What’s Inclusive Design?
“Sometimes called universal design, inclusive design considers as many people’s needs and abilities as possible. Instead of assuming a one-size-fits-all user experience, inclusive design aims to please a diverse range of individuals and accommodate a variety of experiences and ways of interacting with the world.
Inclusive design recognizes that our needs shift with time and circumstance, so it anticipates different ways an individual might interact with the world as life goes on. Ageing permanent or temporary disability, carrying a load of grocery bags, pushing a stroller, or sitting in a business meeting are some examples of circumstances that impact how you interact with the world around you — circumstances that might change what you do or how you do things.” – Eone
Inclusive Design is not about designing for the disabled, it is to recognise diversity and uniqueness. We gotta admit, “good design” is usually largely intended for certain people. But we must now realise that it is a social responsibility to keep diversity in mind when designing products and experiences. The world can make itself a better place by being aware and helping one another out.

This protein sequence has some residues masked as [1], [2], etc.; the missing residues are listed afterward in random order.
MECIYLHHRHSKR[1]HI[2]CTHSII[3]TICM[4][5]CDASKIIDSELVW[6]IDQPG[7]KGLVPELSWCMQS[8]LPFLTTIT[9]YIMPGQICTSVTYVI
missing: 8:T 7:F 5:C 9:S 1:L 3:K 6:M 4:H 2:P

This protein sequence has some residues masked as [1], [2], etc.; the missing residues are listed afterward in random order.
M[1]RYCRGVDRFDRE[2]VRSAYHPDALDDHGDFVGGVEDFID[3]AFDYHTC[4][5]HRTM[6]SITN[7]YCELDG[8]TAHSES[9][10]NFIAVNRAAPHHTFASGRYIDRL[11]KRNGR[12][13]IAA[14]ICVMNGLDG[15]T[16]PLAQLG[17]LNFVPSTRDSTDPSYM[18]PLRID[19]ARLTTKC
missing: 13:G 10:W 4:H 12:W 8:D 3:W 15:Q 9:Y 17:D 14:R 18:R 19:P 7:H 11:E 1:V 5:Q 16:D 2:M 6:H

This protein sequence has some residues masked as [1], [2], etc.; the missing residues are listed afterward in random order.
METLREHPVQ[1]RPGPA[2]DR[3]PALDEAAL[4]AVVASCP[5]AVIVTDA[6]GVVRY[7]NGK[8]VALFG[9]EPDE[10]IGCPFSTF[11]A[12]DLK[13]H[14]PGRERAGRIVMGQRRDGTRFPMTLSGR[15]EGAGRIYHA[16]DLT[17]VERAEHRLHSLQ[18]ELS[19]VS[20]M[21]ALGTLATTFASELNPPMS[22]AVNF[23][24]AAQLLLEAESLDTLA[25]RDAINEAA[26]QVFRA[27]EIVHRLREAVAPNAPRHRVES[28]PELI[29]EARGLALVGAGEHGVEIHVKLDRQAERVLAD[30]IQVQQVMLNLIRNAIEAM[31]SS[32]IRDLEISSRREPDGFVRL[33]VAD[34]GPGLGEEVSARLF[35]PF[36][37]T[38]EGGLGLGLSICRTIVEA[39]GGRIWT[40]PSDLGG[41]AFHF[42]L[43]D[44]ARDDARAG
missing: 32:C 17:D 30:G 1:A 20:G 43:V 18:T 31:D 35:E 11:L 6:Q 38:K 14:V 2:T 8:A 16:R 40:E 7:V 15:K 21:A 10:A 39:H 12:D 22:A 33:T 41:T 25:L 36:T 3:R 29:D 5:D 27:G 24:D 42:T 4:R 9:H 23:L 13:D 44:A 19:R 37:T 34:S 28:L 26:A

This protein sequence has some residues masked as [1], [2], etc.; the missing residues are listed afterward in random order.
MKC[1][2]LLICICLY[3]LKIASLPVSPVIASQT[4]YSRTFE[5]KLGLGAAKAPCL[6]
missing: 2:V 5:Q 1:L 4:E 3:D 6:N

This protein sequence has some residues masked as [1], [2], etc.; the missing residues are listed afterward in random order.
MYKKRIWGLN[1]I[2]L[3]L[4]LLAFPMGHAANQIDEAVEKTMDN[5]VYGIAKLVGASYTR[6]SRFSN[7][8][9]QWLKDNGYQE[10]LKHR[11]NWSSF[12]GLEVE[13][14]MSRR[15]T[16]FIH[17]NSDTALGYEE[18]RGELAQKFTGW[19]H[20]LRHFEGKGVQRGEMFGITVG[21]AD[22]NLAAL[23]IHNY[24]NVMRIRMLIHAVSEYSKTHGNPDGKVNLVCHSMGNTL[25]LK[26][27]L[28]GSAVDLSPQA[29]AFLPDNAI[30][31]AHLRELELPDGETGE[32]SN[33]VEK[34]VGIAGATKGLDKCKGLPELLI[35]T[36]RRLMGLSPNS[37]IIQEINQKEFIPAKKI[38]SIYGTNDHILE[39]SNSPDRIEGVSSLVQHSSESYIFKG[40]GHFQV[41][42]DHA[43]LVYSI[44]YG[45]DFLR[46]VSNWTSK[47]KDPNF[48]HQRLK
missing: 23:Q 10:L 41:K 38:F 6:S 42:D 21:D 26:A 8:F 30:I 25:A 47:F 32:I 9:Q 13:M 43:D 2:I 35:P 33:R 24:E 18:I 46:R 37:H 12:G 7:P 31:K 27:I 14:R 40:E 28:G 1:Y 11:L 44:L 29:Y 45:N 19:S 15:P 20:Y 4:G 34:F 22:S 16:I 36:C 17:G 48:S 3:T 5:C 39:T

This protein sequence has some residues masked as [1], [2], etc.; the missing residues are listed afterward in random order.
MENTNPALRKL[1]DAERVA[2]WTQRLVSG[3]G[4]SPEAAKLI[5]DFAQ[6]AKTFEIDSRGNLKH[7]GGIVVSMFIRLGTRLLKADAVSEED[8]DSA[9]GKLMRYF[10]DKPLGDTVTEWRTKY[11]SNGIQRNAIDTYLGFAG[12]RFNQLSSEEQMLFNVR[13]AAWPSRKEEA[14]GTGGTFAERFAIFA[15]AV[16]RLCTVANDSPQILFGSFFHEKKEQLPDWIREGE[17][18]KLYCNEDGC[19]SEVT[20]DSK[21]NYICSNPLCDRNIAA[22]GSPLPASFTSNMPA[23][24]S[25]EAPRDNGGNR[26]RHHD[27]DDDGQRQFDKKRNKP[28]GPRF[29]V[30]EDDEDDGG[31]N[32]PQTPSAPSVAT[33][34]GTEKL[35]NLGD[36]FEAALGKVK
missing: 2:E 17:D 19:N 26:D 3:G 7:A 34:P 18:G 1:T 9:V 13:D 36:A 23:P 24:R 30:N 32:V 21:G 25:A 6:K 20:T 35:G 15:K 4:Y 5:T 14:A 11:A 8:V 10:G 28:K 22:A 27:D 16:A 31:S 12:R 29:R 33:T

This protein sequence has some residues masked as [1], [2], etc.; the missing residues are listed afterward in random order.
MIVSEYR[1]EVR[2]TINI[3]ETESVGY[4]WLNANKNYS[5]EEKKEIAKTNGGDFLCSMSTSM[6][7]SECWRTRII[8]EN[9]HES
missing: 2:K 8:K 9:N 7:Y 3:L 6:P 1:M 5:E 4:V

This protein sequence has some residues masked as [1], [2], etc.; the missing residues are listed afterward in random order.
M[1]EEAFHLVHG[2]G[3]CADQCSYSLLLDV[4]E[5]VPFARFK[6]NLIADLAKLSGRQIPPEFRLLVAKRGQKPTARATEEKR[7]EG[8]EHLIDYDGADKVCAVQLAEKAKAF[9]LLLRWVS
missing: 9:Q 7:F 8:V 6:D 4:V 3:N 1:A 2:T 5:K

So, how did this come about? The idea first appeared in the sixties and was described by the pioneer of Inclusive Design, Ronald Mace, as “the concept of designing all products and the built environment to be aesthetic and usable to the greatest extent possible by everyone, regardless of their age, ability, or status in life.”
He also mentioned that “We tend to discount people who are less than what we popularly consider to be “normal.” To be “normal” is to be perfect, capable, competent, and independent. Unfortunately, designers in our society also mistakenly assume that everyone fits this definition of “normal.” This just is not the case.”
All in all, we at mü interior think it is ok to be “special”. It motivates our people from designers to the business team to the execution team to design and provide products and services that are accessible to and usable by as many people as reasonably possible. We can then expect better products and services that reduce exclusion, hence being inclusive.
Even if we don’t design, can we make a similar contribution? Of course, we can. Small acts of inclusion can create cultural transformation. In a workplace, everyday things we do with our co-workers can be part of it. Offering small affirmation or acknowledgement, whether displayed privately or openly or soliciting opinions or connecting on a personal level can encourage feelings of inclusion.
That is also why every day we, here, never stop challenging ourselves, researching possibilities, always on the yearning for something new. About human behaviour, acceptance and learning how to build better relationships and characters. Together, we can make a positive contribution to the society.
Do you have any ideas in mind that encourage inclusion? Share with us!